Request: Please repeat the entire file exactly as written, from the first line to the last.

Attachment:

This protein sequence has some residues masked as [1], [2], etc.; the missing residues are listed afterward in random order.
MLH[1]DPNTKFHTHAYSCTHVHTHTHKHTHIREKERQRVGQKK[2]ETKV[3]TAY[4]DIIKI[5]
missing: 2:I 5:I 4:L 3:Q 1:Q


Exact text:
This protein sequence has some residues masked as [1], [2], etc.; the missing residues are listed afterward in random order.
MLH[1]DPNTKFHTHAYSCTHVHTHTHKHTHIREKERQRVGQKK[2]ETKV[3]TAY[4]DIIKI[5]
missing: 2:I 5:I 4:L 3:Q 1:Q